In searching for sermons by Winfred Schaller Sr. to mark the 50th anniversary of his death on May 25, 1959 (the same day his son Hilbert had died in 1957), we found that the initial effort at organizing the many manuscripts (cf. 2008-2, p. 3) had resulted in five sermons being placed into a folder marked “1939.” Those five sermons of 70 years ago are now made available for your reading in this issue.
Winfred Sr., one of the sons of Prof. John Schaller, was born in 1892. He served pastorates in Frontenac, Minn. (1914-1920); Firth, Neb. (1920-1921); and South St. Paul, Minn. (1945-1948). He also taught at Michigan Lutheran Seminary in Saginaw (1921-1945), and then, at the end of his public ministry, at Winnebago Lutheran Academy in Fond du lac, Wis. (1948-1958). Beginning in 1945, he served as synodical secretary for a decade. He withdrew from the Wisconsin Synod in the (concluded on p. 30)

The current staff of this bimonthly publication of the RLC is R.E. Wehrwein (editor), Derek Wehrwein, and Shannon Steensma. Subscriptions are $10 per year. The editor’s addresses are 1121 S. Jefferson St., New Ulm, MN 56073; wehrwein@newulmtel.net

— www.reformationlutheranconference.org –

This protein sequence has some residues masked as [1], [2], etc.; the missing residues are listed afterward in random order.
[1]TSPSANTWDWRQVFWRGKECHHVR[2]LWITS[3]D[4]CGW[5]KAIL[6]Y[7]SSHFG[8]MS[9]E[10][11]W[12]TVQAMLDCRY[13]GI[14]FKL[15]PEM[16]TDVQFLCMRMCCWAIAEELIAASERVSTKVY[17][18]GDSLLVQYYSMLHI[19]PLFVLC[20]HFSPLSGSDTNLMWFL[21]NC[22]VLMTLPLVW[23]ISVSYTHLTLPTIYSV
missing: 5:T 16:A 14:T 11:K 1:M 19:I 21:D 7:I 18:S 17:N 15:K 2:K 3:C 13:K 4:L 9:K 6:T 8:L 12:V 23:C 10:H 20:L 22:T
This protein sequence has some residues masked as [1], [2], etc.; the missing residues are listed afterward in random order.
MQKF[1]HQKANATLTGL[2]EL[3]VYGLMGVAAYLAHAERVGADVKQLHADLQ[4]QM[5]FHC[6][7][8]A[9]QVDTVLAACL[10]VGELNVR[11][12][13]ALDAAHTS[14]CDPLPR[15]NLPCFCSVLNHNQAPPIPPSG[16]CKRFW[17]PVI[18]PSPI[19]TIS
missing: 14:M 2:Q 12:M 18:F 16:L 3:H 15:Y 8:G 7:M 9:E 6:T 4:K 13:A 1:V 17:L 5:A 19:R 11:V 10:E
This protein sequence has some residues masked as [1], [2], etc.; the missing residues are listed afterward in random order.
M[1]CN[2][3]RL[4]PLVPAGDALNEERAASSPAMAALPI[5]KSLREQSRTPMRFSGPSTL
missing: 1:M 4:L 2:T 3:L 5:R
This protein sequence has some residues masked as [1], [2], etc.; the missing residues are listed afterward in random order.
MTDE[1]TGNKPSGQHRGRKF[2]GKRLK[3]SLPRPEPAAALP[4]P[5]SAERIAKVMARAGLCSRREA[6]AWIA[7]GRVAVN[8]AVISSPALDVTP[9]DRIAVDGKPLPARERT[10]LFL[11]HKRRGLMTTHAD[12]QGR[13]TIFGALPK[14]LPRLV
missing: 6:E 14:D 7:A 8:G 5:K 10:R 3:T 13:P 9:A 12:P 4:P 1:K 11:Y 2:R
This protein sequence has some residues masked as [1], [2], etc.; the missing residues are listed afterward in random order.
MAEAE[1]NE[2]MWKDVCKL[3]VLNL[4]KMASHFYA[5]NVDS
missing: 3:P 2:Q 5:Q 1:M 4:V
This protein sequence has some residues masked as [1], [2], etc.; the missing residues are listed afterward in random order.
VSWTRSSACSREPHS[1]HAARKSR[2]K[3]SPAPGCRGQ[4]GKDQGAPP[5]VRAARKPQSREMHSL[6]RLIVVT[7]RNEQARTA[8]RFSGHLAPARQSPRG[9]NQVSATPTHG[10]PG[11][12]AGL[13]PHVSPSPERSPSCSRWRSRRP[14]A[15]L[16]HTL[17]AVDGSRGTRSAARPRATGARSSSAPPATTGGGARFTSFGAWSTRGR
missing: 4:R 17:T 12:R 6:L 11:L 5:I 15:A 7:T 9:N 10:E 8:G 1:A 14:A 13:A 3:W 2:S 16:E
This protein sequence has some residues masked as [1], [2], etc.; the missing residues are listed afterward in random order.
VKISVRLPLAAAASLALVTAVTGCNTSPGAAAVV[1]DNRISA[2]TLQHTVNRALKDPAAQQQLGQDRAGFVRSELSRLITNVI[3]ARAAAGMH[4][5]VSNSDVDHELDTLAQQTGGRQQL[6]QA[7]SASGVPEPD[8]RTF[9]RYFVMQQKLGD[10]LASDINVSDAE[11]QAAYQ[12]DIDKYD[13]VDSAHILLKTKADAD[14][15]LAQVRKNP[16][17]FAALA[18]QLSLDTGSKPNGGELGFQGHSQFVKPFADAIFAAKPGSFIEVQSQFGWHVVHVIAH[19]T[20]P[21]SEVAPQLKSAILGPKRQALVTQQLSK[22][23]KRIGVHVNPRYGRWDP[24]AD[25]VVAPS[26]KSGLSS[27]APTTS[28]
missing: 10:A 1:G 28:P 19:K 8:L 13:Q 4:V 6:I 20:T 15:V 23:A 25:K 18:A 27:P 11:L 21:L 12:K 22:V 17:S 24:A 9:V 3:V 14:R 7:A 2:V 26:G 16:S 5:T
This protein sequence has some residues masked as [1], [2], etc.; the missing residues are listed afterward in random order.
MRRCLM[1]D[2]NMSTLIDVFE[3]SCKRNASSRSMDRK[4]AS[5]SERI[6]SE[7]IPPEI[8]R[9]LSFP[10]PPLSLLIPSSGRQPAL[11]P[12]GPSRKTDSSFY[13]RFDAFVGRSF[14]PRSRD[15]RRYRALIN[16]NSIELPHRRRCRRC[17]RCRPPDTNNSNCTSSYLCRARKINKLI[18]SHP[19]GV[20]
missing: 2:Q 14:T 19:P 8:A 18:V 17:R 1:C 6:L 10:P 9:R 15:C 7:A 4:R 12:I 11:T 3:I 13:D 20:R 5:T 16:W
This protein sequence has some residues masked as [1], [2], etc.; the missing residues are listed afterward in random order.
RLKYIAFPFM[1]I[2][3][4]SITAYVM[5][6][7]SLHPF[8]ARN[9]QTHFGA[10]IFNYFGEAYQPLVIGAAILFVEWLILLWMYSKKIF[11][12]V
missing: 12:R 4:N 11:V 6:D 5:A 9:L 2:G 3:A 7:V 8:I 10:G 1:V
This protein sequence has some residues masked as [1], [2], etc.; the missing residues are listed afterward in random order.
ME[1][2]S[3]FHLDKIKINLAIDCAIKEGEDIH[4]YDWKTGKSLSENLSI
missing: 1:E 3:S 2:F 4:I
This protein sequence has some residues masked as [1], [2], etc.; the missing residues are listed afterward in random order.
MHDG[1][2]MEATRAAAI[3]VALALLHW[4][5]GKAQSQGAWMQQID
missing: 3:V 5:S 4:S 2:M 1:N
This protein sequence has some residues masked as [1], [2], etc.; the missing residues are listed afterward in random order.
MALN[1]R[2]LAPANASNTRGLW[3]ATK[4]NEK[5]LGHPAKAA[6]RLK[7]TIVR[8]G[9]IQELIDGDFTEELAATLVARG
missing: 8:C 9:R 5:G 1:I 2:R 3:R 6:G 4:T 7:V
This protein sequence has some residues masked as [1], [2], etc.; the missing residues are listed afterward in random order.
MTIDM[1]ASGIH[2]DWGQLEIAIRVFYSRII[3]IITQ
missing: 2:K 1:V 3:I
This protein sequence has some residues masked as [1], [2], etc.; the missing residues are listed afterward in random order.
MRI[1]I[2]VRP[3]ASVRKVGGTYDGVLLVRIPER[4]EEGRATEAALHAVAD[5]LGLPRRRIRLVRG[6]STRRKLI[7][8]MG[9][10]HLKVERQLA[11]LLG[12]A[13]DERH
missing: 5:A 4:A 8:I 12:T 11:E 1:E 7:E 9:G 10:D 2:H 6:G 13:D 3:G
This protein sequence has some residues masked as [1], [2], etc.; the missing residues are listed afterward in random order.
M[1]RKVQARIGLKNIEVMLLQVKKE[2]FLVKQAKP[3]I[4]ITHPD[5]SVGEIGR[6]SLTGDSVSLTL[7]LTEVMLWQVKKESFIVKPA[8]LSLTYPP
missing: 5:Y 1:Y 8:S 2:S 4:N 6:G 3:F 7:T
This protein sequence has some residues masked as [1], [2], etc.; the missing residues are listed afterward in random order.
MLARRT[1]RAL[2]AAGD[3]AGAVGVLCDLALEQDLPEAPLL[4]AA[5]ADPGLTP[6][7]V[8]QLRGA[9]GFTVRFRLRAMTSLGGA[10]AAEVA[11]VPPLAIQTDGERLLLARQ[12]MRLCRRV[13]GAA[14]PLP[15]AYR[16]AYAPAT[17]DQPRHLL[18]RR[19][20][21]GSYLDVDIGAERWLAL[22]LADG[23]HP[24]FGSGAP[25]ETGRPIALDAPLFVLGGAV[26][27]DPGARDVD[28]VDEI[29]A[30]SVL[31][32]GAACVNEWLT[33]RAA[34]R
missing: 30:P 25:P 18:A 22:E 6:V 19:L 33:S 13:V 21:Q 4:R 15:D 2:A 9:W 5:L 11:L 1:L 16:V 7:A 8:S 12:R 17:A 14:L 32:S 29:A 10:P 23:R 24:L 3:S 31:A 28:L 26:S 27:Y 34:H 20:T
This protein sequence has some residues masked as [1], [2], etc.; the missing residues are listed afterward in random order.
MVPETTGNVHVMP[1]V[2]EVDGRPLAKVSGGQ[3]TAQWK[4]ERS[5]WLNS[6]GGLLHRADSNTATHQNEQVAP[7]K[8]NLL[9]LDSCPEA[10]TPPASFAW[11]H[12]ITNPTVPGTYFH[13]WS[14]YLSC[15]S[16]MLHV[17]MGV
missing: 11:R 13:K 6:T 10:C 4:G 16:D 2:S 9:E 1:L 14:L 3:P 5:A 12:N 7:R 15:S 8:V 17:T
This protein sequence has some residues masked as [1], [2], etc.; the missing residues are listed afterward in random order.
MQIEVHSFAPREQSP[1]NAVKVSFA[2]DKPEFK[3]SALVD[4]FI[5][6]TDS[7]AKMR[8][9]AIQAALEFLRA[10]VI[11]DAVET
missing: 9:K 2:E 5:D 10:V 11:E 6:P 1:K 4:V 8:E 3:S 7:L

(continued from p. 3)
believed to have prophesied from about 750-700 B.C.
The common misconception that Christ’s kingdom is to be identified with the Church is evident in the second sermon. We accordingly bring the reminder that Winfred Sr.’s father, John Schaller, had written as follows in his 1918 article on the kingdom of God: “And so we come back to the statement that the term ‘kingdom of God,’ when used in the Bible in its proper sense, occurs exclusively as a designation for the gracious creating, working, and ruling of God through the gospel and in behalf of the gospel.” “One might add that the ‘kingdom of heaven’ in the Bible (a favorite expression of Matthew) is never thought of in the sense of a group of people, clearly therefore not referring to the church.” (The Wauwatosa Theology, Vol. 3, pp. 22 & 23)

The current staff of this bimonthly publication of the RLC is R.E. Wehrwein (editor), Derek Wehrwein, and Shannon Steensma. Subscriptions are $10 per year. The editor’s addresses are 1121 S. Jefferson St., New Ulm, MN 56073; wehrwein@newulmtel.net

— www.reformationlutheranconference.org –